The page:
Patented Feb. 20, 1934 UNITED STATES PATENT OFFICE APPARATUS FOR SUBJECTING CLOTHES TO ULTRA-VIOLET RADIATION AND OZONE IN LAUNDRY OPERATIONS William R. Redd, Western Springs, 111 assignor to Milprint Products Corporation, Milwaukee, Wis., a corporation of Wisconsin Application May 12, 1932. Serial No. 610,971 '1 Glaims. (on. 68-11) My invention relates to an apparatus or matreated clothes in a manner convenient for the chine which is used in power laundries for the operator to handle them. treatment of clothes and fabrics by exposure to These parts are all associated in a suitable comartificially produced ultra-violet radiation and pact relation and mounted upon a frame which i ozone. renders the structure portable so that it may be so My object primarily is to provide a machine or conveniently positioned for operation in conapparatus which is positioned to receive the junction with other laundry machinery. The clothes from any of the operations of the laundry, frame in the construction shown includes two end preferably the mangling operation and to subsections of rectangular formation, composed of ject the clothes to ultra-violet radiation while vertical p t uprights 1 connected by ppe the clothes are moving and in a continuous operand lower horizontal members 2. The two end ation, without interfering with or slowing down sections are held in rigid relation by upper and the movement of the clothes as they are handled lower horizontal members 3 extending from one in the laundry. end section to the other. The-various parts of II A further object of my invention is to provide, the frame are preferably made up of pipe conin the above apparatus, means for subjecting nected by suitable fittings but, of course, this both sides of the clothes passing ther'ethrough frame may be constructed in any desired manner; to treatment of ultra-violet radiation and ozone, The rear of the structure is positioned beneath A further object is to provide, in association a horizontal shaft 5 which is mounted in suitable so with an ozone generator, means for subjecting earin s in h r m m mber 6. The shaft 5 the air entering the ozone generator to de-humidcarries a large roll '7 around which an endless reification so that the production of ozone for the ceiving belt 8 s intended to travel These p s purpose will not be affected by seasonal conditions represent the delivery d of s m achine in of the atmosphere or temperature and humidity e a y which p o s a p ec d p a- 25 conditions of the air in the laundry rooms. tion, Suehfl t fla -W man le- A further object is to provide a unitary portable In the Structure w the c t s A are d sstructure in which the various parts are associat c r d item e a gle belt. 8 dow wa y by ed in compact operative relation, easily accesslgravity as the belt t v ls a un the T011 ble for inspection and repair or renewal. e y are fed to the pp Tear id f the 80 Other objects of the invention will appear continuously moving belt 10 Of a veyo hereinafter. mounted in the frame. This, belt 10 travels My invention is illustrated as embodied in the ou d he f rward and rear rolls 11 and 12 structure shown in the accompanying drawings, respectively, which are carried by the shafts 13 in which and 14 respectively. The rear conveyor shaft 35 mg 1 i a vertical sectional view of an appa.. is mounted in suitable bearings. at each 00 ratus embodying my invention, taken substanwhich bearings are supported in upright tiauy on the line of Fig 2 and I members 16 of the frame. In like manner. the Fig 2 is a front View or the structure partly forward shaft 13 is mounted in suitable bearings in Section and partly broken away to better- 1'7 in forward uprights 18 of the frame, this shaft 40 being positioned higher in the frame so that the .95 close the relation of the essentialoperatlng parts. belt is m 61in e d enemn u am to rd the In the structure shown in the drawings, I have front 01 the macmgne PW tive relationship assoclated 9 t m opera The belt may be dr1ven 1n any suitable manner means constituting a source of ultra-violet radiafor the purpose but [I find it advantageous to I 45 151011 1 the p of treatmg W filothes, connect it with the mangle from which the means for genera-hug ozone and shblectmg the clothes are received so that its speed of operclothes to the treatment of ozone; a means for 'atjon will be maintained in unison with that f t eating the ai Supplied Said generator to the mangle. The mangle shaft 5 and the rear process of de-humidification so that the seasonal haft 14 are provided with sprockets 20 and 21 50 or humidity conditions within the room do not around which the chain 22 travels to drive the affect the production of ozone, and means for conveyor rol1=r12. Both of the shafts l3 and 14 continuously receiving the clothes to be treated are likewise provided with sprockets 23 around and passing them in proper relation to radiation which a drive chain 24 travels so that the forfrom said source of ultra-violet radiation and to ward roll of the conveyor will be driven accord- 55 the ozone treating means, and discharging the ingly and motion imparted to the conveyor belt come dampened or wet by clothes coming from the mangle in a partially dry condition.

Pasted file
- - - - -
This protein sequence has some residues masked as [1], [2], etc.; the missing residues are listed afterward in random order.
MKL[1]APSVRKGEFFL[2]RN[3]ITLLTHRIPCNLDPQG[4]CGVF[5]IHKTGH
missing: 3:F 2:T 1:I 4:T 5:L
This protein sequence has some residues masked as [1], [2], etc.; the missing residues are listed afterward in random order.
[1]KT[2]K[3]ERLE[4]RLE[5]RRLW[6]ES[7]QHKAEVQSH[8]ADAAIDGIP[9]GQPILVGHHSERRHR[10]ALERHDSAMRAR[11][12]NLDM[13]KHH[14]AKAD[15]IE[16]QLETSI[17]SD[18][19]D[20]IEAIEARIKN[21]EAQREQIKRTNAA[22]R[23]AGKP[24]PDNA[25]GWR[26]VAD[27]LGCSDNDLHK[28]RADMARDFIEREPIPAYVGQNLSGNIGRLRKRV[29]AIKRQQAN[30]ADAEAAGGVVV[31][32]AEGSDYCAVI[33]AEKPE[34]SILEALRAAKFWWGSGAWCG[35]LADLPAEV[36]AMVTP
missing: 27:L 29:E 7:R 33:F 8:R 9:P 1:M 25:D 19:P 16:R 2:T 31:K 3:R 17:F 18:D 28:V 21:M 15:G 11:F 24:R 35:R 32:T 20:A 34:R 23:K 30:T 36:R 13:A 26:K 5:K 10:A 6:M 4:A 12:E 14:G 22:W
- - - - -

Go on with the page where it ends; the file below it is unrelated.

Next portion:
The rear end of the conveyor belt is positioned below the mangle belt 8 so that the clothes A will be fed onto the upper reach of this belt. The clothes are then carried forward by the belt 10 and discharged downwardly from the forward end of the conveyor, as shownmore clearly infFig. 1. In leaving the forward end of the conveyor, the clothes discharge substantially vertically downward onto a suitable receiv; ing table from which they are taken by the operator to be wrapped in bundles.